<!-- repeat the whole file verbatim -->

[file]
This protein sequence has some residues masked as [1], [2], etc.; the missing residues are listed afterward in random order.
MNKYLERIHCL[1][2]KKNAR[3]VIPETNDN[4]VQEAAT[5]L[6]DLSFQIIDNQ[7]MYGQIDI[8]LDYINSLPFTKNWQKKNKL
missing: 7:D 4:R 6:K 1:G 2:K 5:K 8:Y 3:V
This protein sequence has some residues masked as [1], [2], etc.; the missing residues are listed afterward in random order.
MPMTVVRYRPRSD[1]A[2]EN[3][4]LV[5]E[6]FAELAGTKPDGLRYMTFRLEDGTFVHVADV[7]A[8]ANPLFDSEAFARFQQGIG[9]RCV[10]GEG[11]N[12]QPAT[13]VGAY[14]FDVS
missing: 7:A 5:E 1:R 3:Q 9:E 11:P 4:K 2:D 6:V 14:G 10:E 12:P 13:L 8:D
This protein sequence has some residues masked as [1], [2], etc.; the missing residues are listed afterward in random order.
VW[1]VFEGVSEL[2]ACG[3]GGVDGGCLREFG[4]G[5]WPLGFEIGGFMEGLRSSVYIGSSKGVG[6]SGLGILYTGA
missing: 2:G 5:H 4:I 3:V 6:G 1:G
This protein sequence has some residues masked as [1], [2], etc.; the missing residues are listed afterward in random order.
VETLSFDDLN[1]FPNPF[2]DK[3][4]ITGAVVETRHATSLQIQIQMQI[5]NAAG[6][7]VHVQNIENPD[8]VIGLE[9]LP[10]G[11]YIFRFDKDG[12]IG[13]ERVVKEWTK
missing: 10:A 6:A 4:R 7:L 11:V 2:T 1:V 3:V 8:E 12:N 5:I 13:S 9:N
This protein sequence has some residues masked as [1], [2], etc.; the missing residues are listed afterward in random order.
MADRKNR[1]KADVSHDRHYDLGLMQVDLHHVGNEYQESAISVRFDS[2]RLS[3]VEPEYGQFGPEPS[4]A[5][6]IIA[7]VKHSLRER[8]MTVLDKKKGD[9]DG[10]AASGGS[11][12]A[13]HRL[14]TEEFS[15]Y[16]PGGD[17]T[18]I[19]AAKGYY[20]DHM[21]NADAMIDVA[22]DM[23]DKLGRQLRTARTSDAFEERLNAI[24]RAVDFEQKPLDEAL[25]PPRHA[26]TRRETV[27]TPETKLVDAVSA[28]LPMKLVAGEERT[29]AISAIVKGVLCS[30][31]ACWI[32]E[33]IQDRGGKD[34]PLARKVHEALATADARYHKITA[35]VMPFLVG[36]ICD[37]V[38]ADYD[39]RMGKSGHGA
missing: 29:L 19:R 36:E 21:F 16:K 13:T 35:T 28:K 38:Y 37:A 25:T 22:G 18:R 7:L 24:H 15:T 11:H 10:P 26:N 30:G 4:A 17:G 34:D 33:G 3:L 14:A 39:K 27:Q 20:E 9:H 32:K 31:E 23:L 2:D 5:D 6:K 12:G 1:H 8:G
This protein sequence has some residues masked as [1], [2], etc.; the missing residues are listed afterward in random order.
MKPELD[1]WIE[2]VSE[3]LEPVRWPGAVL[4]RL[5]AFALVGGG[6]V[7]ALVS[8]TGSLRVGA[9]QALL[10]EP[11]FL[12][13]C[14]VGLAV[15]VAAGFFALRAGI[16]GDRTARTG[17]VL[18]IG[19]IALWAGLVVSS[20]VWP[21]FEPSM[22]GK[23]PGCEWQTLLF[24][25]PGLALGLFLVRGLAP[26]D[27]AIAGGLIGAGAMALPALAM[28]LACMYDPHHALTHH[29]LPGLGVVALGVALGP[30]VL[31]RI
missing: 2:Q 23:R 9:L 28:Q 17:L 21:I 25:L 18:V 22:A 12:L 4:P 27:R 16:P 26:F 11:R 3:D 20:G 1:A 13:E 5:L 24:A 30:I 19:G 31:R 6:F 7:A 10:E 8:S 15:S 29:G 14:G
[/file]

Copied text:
This protein sequence has some residues masked as [1], [2], etc.; the missing residues are listed afterward in random order.
MNKYLERIHCL[1][2]KKNAR[3]VIPETNDN[4]VQEAAT[5]L[6]DLSFQIIDNQ[7]MYGQIDI[8]LDYINSLPFTKNWQKKNKL
missing: 7:D 4:R 6:K 1:G 2:K 5:K 8:Y 3:V
This protein sequence has some residues masked as [1], [2], etc.; the missing residues are listed afterward in random order.
MPMTVVRYRPRSD[1]A[2]EN[3][4]LV[5]E[6]FAELAGTKPDGLRYMTFRLEDGTFVHVADV[7]A[8]ANPLFDSEAFARFQQGIG[9]RCV[10]GEG[11]N[12]QPAT[13]VGAY[14]FDVS
missing: 7:A 5:E 1:R 3:Q 9:E 11:P 4:K 2:D 6:V 14:G 10:E 12:P 13:L 8:D
This protein sequence has some residues masked as [1], [2], etc.; the missing residues are listed afterward in random order.
VW[1]VFEGVSEL[2]ACG[3]GGVDGGCLREFG[4]G[5]WPLGFEIGGFMEGLRSSVYIGSSKGVG[6]SGLGILYTGA
missing: 2:G 5:H 4:I 3:V 6:G 1:G
This protein sequence has some residues masked as [1], [2], etc.; the missing residues are listed afterward in random order.
VETLSFDDLN[1]FPNPF[2]DK[3][4]ITGAVVETRHATSLQIQIQMQI[5]NAAG[6][7]VHVQNIENPD[8]VIGLE[9]LP[10]G[11]YIFRFDKDG[12]IG[13]ERVVKEWTK
missing: 10:A 6:A 4:R 7:L 11:V 2:T 1:V 3:V 8:E 12:N 5:I 13:S 9:N
This protein sequence has some residues masked as [1], [2], etc.; the missing residues are listed afterward in random order.
MADRKNR[1]KADVSHDRHYDLGLMQVDLHHVGNEYQESAISVRFDS[2]RLS[3]VEPEYGQFGPEPS[4]A[5][6]IIA[7]VKHSLRER[8]MTVLDKKKGD[9]DG[10]AASGGS[11][12]A[13]HRL[14]TEEFS[15]Y[16]PGGD[17]T[18]I[19]AAKGYY[20]DHM[21]NADAMIDVA[22]DM[23]DKLGRQLRTARTSDAFEERLNAI[24]RAVDFEQKPLDEAL[25]PPRHA[26]TRRETV[27]TPETKLVDAVSA[28]LPMKLVAGEERT[29]AISAIVKGVLCS[30][31]ACWI[32]E[33]IQDRGGKD[34]PLARKVHEALATADARYHKITA[35]VMPFLVG[36]ICD[37]V[38]ADYD[39]RMGKSGHGA
missing: 29:L 19:R 36:E 21:F 16:K 13:T 35:T 28:K 38:Y 37:A 25:T 22:G 18:R 7:L 24:H 15:T 11:H 10:P 26:N 30:G 4:A 17:G 34:D 33:G 3:L 14:A 39:K 27:Q 20:E 9:H 32:K 31:E 23:L 2:D 5:D 6:K 12:G 1:H 8:G
This protein sequence has some residues masked as [1], [2], etc.; the missing residues are listed afterward in random order.
MKPELD[1]WIE[2]VSE[3]LEPVRWPGAVL[4]RL[5]AFALVGGG[6]V[7]ALVS[8]TGSLRVGA[9]QALL[10]EP[11]FL[12][13]C[14]VGLAV[15]VAAGFFALRAGI[16]GDRTARTG[17]VL[18]IG[19]IALWAGLVVSS[20]VWP[21]FEPSM[22]GK[23]PGCEWQTLLF[24][25]PGLALGLFLVRGLAP[26]D[27]AIAGGLIGAGAMALPALAM[28]LACMYDPHHALTHH[29]LPGLGVVALGVALGP[30]VL[31]RI
missing: 2:Q 23:R 9:L 28:Q 17:L 21:I 25:L 18:V 22:A 12:L 4:P 27:R 16:P 26:F 11:R 3:D 20:G 1:A 13:E 5:L 24:A 30:I 19:G 31:R 6:F 7:A 10:E 8:S 15:S 29:G 14:G